As you may know, we recently announced an OpenTok Labs solution for adding live video and messaging to your React Native application. In this post, we’d like to take a deeper look at how to use the OpenTok Signaling API to build a text chat application with React Native.
Over the past few weeks, I’ve been working on OpenTok React Native. As the name suggests, it’s a React Native library for OpenTok. As I work with developers at hackathons and other events, I’ve had lots of questions about React Native and OpenTok. So on April 11th I’ll be hosting a webinar where I’ll build iOS and Android applications with live video using OpenTok and React Native.
When I introduced myself at the start of October, I shared my aim of working with TokBox developer community members to maintain and add support for third-party frameworks in order to reach as many developers as possible. I’ve been busy since then speaking to our community and learning about what they need to have a great experience with our OpenTok platform and get creative with live video.
We continue to be excited by the customer use cases that WebRTC on Safari will enable, especially the “spontaneous” customer interaction situations we see in Retail and eCommerce, Customer Service and regulated industries – as we discussed in our previous blog. On June 22nd we held a WebRTC on Safari Developer Workshop in San Francisco to make more information available to local developers about the details of the Apple announcement and how to get started experiencing and developing WebRTC apps for Safari 11.
We are pleased to now provide this information online for everybody!
Almost exactly 5 years ago, we announced the release of the OpenTok iOS SDK. In the years since, the product has evolved and grown into a cornerstone of the OpenTok platform. We are still pushing towards ever more endpoints today, as we were then. Some amazing things have happened over this history; let’s have a look at the highlight reel.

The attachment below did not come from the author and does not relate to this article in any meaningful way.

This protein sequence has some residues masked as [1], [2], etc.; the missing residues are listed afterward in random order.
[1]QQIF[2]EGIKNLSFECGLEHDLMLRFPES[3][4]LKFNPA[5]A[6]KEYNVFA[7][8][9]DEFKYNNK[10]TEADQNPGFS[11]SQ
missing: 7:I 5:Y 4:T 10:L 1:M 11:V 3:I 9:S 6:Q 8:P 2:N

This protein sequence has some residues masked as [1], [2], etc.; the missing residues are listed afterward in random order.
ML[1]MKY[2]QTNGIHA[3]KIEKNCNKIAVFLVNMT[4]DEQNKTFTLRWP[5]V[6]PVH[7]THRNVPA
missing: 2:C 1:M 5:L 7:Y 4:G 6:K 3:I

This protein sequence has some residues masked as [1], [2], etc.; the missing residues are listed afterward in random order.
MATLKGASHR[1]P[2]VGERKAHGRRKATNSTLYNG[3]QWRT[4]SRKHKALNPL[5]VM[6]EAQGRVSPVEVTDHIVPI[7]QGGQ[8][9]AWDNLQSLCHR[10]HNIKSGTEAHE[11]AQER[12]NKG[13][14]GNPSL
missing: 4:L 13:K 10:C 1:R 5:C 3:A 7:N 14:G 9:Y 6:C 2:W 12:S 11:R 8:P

Plenty of communications tools were available for end-users back in 2012, but none exposed face-to-face communications to the mobile developer. Within a month of our release, we saw the launch of the first mobile dating app that used our service, Date.fm.
With this version your client can now automatically reconnect to OpenTok sessions after drops in network connectivity. This feature helps restore connectivity during transitions between network interfaces such as Wi-Fi and LTE, allowing you to expand the duration of the communication and provide a better quality of experience to your customers. You can find sample code showing you how to update your application here.
We’re excited to announce the release of the 2.8 OpenTok iOS and Android SDK. We’ve made significant improvements to audio/video quality, worked on bug fixes, as well as quality improvements introduced in the Google WebRTC M49 release. In order to improve the quality of these SDKs further, we’ve also rolled out some important patches, the details of which are below, including support for IPv6 for iOS.
We’re happy to announce that we recently made available OpenTok mobile SDKs 2.7.0 for iOS and Android. Improvements have been made in three main areas: Xcode 7 and iOS 9 support, quality and reliability and ease of use of the library.
Now let’s jump into all the details:
Xcode 7 and iOS 9 support
A beta bitcode version of the OpenTok iOS SDK is now available here. For more information about this update you can check out our blog post. If you have any comments or need to report any issues, please contact us at: email@example.com.
Apple added Bitcode binary support for developer apps as part of the app thinning process. The reason behind this is to minimize the end user download app size. Prior to Xcode 7 & iOS 9, developers upload the native binary and it’s the final executable that users download.
While blind people are able to go about their day just like anyone else, simple everyday tasks can often present challenges. Whether it’s identifying the right public transit route for a commute, checking the expiration date of a carton of milk, or grabbing the right ingredients from the pantry for a meal, it may require assistance.
Founder of non-profit organization Be My Eyes, Hans Jørgen Wiberg, spent three years working for the Danish Blind Society consulting people about how to cope with visual impairment. Wiberg, who is visually impaired himself, found one common thread among all of the people he worked with: while the visually impaired often lean on friends and family to help them overcome everyday hurdles, they at times feel guilty asking for assistance. If they just ‘had a pair of eyes’ once or twice a day, they could accomplish a whole lot more on their own, without leaning on those closest to them.